Surfing has existed along the coast of Africa from Senegal to Angola over a thousand years ago, but this forgotten past has been tragically overlooked by the modern world. With such a rich history at Wade in the Water’s core, we knew the main title sequence had to encapsulate the spiritual connection that is present throughout the documentary. At one point in the film a surfer mentions his rejection of the surface and intention to go deeper, highlighting a key theme of looking deep within yourself to find your identity. Together with Mesfin, we embraced this idea in our visual narrative of a surfer baptized by the water who navigates the depths of the sea and encounters the African water spirit Mami Wata (Mother Water), who helps guide them on their journey of looking deep within to find themselves.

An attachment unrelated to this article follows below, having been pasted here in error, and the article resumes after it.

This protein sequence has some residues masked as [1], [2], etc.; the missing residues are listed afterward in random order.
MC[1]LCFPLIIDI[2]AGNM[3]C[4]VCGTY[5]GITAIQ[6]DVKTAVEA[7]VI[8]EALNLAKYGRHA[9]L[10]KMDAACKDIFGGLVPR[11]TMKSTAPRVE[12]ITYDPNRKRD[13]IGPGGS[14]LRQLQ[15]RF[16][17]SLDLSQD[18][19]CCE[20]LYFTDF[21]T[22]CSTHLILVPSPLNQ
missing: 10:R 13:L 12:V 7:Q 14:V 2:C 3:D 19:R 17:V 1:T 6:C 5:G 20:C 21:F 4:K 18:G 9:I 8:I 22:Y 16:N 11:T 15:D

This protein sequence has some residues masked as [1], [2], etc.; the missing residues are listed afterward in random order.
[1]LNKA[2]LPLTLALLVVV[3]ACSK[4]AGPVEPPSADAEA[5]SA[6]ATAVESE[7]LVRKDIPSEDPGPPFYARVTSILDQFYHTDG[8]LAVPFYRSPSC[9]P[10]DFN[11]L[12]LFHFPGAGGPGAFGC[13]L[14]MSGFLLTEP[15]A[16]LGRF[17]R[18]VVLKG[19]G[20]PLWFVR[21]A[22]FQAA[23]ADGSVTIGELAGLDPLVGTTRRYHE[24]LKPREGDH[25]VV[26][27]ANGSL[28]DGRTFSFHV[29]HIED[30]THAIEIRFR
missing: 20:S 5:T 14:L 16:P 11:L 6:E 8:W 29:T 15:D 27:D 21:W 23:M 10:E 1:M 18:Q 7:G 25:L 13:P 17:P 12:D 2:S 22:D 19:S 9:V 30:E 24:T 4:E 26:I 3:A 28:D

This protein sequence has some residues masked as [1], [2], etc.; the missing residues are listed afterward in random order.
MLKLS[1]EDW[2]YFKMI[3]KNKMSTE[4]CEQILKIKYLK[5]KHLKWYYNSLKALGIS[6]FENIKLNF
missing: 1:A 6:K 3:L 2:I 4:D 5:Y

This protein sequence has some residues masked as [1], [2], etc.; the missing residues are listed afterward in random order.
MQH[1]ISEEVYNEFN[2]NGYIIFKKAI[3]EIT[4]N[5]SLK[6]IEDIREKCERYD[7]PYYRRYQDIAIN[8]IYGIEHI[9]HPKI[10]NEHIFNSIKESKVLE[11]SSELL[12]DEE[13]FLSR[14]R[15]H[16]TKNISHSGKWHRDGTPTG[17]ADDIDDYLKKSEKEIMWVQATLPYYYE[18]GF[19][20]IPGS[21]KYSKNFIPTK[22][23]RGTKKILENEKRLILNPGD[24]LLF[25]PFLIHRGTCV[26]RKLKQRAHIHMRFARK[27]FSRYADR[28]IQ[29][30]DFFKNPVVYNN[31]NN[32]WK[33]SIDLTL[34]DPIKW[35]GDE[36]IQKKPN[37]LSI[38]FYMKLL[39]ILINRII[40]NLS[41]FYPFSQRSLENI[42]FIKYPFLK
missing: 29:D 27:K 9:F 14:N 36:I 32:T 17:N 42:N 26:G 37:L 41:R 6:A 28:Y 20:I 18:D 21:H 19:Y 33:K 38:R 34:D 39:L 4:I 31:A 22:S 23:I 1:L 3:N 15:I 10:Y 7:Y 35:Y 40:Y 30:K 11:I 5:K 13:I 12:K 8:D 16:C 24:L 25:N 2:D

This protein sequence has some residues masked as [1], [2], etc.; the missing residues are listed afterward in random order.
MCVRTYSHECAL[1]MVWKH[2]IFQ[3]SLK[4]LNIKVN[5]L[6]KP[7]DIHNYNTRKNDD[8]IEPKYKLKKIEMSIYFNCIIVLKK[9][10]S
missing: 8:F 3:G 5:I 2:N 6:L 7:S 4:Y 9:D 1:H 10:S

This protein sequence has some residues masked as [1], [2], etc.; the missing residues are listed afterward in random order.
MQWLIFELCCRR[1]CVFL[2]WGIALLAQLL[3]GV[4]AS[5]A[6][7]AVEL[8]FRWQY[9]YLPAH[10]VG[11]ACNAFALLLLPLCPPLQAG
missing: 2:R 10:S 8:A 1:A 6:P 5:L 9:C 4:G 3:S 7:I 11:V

We looked to African and African American Art to influence art style, landing upon a minimalistic painterly style that evokes harmony and peacefulness. There’s a visual contrast during the surfer’s journey with the surface of the water depicting a bright, flat, and sunny composition, but all that changes underwater where things get richer and more complex as they descend deeper into the ocean – a metaphorical representation of our central theme.